The Authority Gap by Mary Ann Sieghart
Why are women taken less seriously than men? That’s the question the journalist Mary Ann Sieghart seeks to answer in her study of the “authority gap” that exists between men (trusted, empowered) and women (underestimated, undermined), in and out of the workplace. Sieghart draws on a wealth of data, including research that shows that women are interrupted more than men, and discussions with Janet Yellen, Julia Gillard, Mary Beard and Bernardine Evaristo.
This is a deeply researched, comprehensive book – so comprehensive, in fact, it can at times read like an A-Z of gender studies (“C” is for “confidence tricks” and “conversational manspreading”, “I” is for “incels” and “intersectionality”), offering plenty of “what” but little “why”. It is odd, in a book about male privilege, that so little space is dedicated to examining the psychological roots of misogyny, even less to the problem of childcare and the division of unpaid labour. And, despite Sieghart’s pleas for optimism, it is hard not to leave this book feeling gloomy: girls, we’re told, internalise bias, are silenced, sapped of self-confidence and forced to battle to be heard. All of which is true, of course, but it hardly makes me feel like fighting.
By Katherine Cowles
Doubleday, 384pp, £16.99
The Nile by Terje Tvedt
Numbers can give an idea of the scale of the Nile, but they suggest little of the scale of its place in either the imagination or world events. The river draws water from some 3 million square kilometres and flows for 6,650 kilometres through 11 different countries, from Lake Victoria to the Mediterranean. Throughout history, however, it has also watered the cultures of a thousand different peoples and entered their myths; for some the river emanated from Paradise, for others it flowed over a golden stone staircase.
In his vivid travelogue and cultural history, the Norwegian professor Terje Tvedt journeys from mouth to source, presenting a deluge of detail about the sediments of history, folklore and nature along the Nile’s banks. It is the river’s ancient past and the stories of the eminent Victorians – General Gordon, David Livingstone, John Hanning Speke et al – that are the most familiar. Tvedt, switching effortlessly from history to reportage, also brings the Nile into the present with discursions on everything from Barack Obama’s family origins in Kenya and George W Bush’s role in South Sudan’s gaining independence in 2011 to Idi Amin feeding human bodies to the crocodiles.
By Michael Prodger
Bloomsbury, 400pp, £30
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The Coward by Jarred McGinnis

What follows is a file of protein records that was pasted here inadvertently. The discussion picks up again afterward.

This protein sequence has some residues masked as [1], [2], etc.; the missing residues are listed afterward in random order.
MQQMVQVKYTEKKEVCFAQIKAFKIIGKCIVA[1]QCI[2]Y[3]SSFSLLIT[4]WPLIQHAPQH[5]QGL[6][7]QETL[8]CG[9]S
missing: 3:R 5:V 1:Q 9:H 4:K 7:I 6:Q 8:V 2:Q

Jarred McGinnis, an American short story writer and former academic researcher in artificial intelligence, describes over 59 brisk chapters his own experience of spinal injury following a car crash in which a woman was killed. It’s not entirely fiction and not quite memoir either; the distance between those modes, we’re told in a prefatory statement, is “measured in self-delusions”. The narrator, in his mid-twenties and newly wheelchair-bound, moves in with his father, whom he calls Jack, a widower and alcoholic still mourning the death of his wife more than a decade earlier. The return to home soil – a suburb of Austin, Texas – prompts a return to childhood memories of rebellion, substance abuse and a stint in a psychiatric hospital.
The book, efficient, bracing and bleakly comic, traces various parallel trajectories: Jarred’s rehabilitation – or acclimatisation to a new reality – and the gradual reconciliation between defective father and errant son are portrayed alongside a series of flashbacks that explain how Jarred ended up in his predicament. This whole process is embodied in the writing of the book itself. As Jarred reflects during a conversation with a kind-hearted stranger, “It felt good to unravel the knot of me into words.”
By Leo Robson
Canongate, 320pp, £16.99
Amazon Unbound by Brad Stone
When Amazon signed a contract with the air freight company ATSG in 2016, it didn’t just buy ATSG’s services. It also bought “warrants” – options to pick up about a fifth of the shares in ATSG itself, at a fixed price. Two years after the deal became public, Amazon made hundreds of millions of dollars because the lucky company that had won the lucrative contract with Amazon was, to a certain extent, Amazon. Jeff Bezos’s response to this, Brad Stone reports, was: “That is how it’s done!”
That has become how it’s done with a lot of other companies, too. Amazon has become a major shareholder in more and more of the firms it works with, gobbling up more and more equity in the knowledge that the market will reward it for being even bigger.
Brad Stone’s first book on Amazon, The Everything Store (2013), was about the rise of the e-commerce giant. Amazon Unbound, subtitled “Jeff Bezos and the Invention of a Global Empire”, is about a company that has achieved critical mass, a size that allows it to act not just as a shop but as an investment bank, a shipping line, a postal service, a film studio, a publisher, a supermarket – an everything company.
By Will Dunn
Simon & Schuster, 496pp, £20
This article appears in the 07 Jul 2021 issue of the New Statesman, The baby bust